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The role of GypsyAid in helping refugees

Refugees have been coming through Hungary for quite a while now but we had never seen anything like what we experienced in August and September 2015. In partnership with the Hungarian Pentecostal Church in Hungary, HGMI?s charity and aid arm, GypsyAid set up an operative base at the refugee collection point outside Röszke, Hungary, less than a kilometer from the Serbian border. GypsyAid is committed to coordinate help in the long term.

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Hungary is situated on one of the major refugee/migrant routes to the heart of the European Union. Over 300 thousand people crossed the border illegally in 2015 (until September 30). During the summer, the Government rushingly enacted legislation to more efficiently keep migrants ? and refugees ? out of the country, and erected a 175-km border fence on the Hungarian?Serbian border.

On September 14 afternoon, the border became much more difficult to cross, so our operations shifted from Röszke to Horgos, on the Serbian side. A few days later, people started to come again ? but this time via Croatia. About 35 thousand of them entered Hungary through the Croatian border in the next 7 days.

While there are a lot of young men that seemingly need little help, there are also lots of families with small children, even babies. Many places the refugees are warmly welcome by local people, but the general public?s attitude is rather adverse. It is expected that the flow of refugees will not stop for the winter and an even greater wave will bee coming next spring.

GypsyAid, in cooperation with the Hungarian Pentecostal Church and by the generous support of some local and international partners, distributed water, bananas, apples, biscuits, coffee and tea, tents, sleeping bags, shoes, clothes, blankets, backpacks, items of personal hygiene, and many other things as they were needed. A lot of volunteers joined our team, even non-Christians came after we had made a call for action.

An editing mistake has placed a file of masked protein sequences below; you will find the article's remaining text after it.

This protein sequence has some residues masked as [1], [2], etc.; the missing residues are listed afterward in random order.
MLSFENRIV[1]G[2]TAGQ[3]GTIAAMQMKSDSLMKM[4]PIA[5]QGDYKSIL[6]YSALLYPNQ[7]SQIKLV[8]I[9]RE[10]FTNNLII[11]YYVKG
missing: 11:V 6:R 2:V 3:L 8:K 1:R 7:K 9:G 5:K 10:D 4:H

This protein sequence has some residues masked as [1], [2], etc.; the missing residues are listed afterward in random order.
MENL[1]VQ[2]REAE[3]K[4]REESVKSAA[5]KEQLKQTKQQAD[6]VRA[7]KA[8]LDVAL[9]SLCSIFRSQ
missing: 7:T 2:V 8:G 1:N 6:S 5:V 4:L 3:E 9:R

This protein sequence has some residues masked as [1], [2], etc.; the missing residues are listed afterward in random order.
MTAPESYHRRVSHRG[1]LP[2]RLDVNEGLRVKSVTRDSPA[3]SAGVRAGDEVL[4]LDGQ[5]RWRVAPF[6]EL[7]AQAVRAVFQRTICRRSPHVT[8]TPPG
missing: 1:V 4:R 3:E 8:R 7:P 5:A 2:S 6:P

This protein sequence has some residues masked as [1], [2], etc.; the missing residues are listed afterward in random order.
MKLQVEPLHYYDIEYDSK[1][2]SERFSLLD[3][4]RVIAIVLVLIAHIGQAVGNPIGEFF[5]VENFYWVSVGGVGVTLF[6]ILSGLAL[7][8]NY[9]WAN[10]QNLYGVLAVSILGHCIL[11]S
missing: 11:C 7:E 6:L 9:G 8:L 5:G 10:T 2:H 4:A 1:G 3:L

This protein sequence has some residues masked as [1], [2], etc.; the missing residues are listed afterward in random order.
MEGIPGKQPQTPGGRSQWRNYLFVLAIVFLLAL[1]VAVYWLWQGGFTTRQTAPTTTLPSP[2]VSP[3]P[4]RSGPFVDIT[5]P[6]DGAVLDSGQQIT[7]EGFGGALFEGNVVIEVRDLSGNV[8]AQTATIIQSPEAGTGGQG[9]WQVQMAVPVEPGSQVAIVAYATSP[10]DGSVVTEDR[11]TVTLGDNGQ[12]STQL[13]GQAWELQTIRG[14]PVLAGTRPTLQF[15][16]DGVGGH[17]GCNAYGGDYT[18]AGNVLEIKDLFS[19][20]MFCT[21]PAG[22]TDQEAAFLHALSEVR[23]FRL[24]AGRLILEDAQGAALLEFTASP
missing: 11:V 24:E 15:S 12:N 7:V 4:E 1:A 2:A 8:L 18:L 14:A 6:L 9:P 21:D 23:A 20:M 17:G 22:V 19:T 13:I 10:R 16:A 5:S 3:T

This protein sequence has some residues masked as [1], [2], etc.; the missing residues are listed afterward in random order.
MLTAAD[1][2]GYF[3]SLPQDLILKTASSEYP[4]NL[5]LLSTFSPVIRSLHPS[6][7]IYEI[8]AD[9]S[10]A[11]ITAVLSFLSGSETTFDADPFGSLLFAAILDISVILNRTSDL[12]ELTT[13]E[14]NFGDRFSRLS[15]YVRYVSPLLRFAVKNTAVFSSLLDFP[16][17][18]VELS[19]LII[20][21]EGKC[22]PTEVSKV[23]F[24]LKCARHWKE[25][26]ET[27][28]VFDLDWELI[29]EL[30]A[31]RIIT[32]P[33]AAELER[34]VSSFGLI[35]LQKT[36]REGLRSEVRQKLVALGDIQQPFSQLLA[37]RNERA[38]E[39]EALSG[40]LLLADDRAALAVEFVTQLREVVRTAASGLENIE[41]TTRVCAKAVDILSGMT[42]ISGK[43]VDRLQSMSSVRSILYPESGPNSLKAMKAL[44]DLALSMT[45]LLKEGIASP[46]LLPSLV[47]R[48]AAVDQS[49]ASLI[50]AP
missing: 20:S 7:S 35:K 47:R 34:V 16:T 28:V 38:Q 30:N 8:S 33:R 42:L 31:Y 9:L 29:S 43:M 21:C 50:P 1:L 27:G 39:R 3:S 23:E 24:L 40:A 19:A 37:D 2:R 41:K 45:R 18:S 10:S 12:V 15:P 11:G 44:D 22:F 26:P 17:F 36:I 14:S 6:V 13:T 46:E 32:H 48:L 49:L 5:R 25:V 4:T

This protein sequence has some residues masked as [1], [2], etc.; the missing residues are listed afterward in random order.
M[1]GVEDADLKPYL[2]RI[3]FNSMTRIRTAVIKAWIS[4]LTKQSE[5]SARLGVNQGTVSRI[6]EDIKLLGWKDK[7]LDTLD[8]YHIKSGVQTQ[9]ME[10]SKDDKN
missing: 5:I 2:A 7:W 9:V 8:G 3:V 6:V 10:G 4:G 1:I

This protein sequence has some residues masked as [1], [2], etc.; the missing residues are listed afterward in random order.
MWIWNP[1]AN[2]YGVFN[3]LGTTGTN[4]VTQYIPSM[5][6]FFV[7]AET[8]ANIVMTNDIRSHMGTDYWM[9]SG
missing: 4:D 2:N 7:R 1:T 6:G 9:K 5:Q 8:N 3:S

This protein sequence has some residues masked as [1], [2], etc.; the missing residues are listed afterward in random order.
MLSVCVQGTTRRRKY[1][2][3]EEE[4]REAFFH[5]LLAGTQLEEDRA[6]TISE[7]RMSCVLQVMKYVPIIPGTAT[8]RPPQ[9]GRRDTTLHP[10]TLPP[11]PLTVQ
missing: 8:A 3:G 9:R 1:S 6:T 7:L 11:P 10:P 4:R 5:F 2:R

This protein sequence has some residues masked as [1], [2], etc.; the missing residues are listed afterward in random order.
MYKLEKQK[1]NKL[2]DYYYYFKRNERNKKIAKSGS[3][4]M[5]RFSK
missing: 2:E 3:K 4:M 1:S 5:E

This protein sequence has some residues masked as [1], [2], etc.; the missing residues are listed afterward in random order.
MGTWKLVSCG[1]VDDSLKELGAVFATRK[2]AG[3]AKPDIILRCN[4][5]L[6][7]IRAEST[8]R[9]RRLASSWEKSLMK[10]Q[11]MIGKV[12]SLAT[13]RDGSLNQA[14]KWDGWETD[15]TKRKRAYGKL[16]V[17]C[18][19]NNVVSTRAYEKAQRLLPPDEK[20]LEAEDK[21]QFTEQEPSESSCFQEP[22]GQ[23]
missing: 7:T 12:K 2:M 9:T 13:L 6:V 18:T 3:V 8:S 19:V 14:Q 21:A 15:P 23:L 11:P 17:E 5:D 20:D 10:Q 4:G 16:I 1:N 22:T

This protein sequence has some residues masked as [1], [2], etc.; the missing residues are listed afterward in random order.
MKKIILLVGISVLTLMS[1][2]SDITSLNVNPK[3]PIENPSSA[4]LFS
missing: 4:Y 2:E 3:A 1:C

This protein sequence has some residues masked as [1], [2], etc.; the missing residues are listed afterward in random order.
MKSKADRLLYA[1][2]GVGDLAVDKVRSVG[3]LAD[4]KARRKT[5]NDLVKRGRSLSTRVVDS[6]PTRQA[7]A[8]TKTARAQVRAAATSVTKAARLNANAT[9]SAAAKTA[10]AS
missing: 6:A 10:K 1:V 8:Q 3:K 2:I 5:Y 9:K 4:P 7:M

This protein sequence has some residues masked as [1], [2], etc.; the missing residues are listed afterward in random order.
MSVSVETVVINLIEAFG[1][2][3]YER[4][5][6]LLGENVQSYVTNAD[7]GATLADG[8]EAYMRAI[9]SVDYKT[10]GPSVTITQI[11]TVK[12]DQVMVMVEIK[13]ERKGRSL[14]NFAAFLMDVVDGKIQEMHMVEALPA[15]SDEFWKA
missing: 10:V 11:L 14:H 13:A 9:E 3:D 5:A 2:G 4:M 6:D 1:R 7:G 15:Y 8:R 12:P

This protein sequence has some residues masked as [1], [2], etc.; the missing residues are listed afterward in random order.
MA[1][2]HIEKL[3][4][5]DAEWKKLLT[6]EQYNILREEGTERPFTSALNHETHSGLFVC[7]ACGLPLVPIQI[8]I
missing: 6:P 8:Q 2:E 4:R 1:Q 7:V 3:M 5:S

Our quick response team will be serving in the refugee hot spots in and around Hungary as long as the need and support will be there. Please, pray for us and consider partnering with us (e.g. with financial support, by volunteering).

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Click here to see our gallery.

Click to help refugees.

Albert Durko receives Raoul Wallenberg Award

The Rev. Albert Durko, President of Hungarian Gypsy Missions International, nominated by Mr. Zoltan Balog, Hungarian Minister of Human Capacities, and the senior leaders of HGMI, received the Raoul Wallenberg Award on January 19, 2015.

For an exemplary life and ministry of fighting against discrimination, helping the underprivileged and disadvantaged, and contributing towards the exercising of human rights and citizenship rights provided by law in Hungary, Mr. Zoltan Balog, Hungarian Minister of Human Capacities, and the senior leaders of HGMI had nominated Albert Durko for the 2015 Raoul Wallenberg Award. The Award Committee found the nomination well-founded and selected him to be one of the Award recipients.

The laudation states that ?the leader of Hungarian Gypsy Missions International believes that through mutual acceptance everybody can help decrease the tensions in society and find the path to enriching others.?

The award ceremony, titled ?Raoul Wallenberg ? Each Action Counts? and held on January 19, 2015, commemorated the 70th anniversary of Wallenberg?s detention by the Soviet Red Army. The diplomat was never publicly seen afterwards and reportedly died imprisoned in Moscow on July 17, 1947. The joint awards of the Raoul Wallenberg Association, the Raoul Wallenberg Foundation, the Ministry of Human Capacities and the National Association of Local Authorities are given to people and organizations that, in one way or another, follow in the footsteps of the Swedish humanitarian. This year, five people and two organizations were awarded.

Ceremony participants and speakers included H. E. Mr. Niclas Trouvé, Embassador of Sweden, Mr. Michael Wernstedt, Executive Director of the Swedish Raoul Wallenberg Academy, Mr. Urban Christian Ahlin, Speaker of the Riksdag (the Swedish Parliament), Mr. Emir Selimi, Artist & Roma Rights Activist, Dr. Marta Matrai, First Officer of the Hungarian National Assembly, Mr. Szabolcs Takacs, Minister of State for European Affairs (Hungarian Ministry of Human Capacities), and Dr. Bence Retvari, Parliamentary State Secretary (Hungarian Ministry of Human Capacities).

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Raoul Gustaf Wallenberg (4 August 1912 ? disappeared 17 January 1945) was a Swedish architect, businessman, diplomat and humanitarian. He is widely celebrated for saving tens of thousands of Jews in Nazi-occupied Hungary during the Holocaust from Hungarian Fascists and the Nazis during the later stages of World War II. While serving as Sweden?s special envoy in Budapest between July and December 1944, Wallenberg issued protective passports and sheltered Jews in buildings designated as Swedish territory. (Wikipedia: Raoul Wallenberg)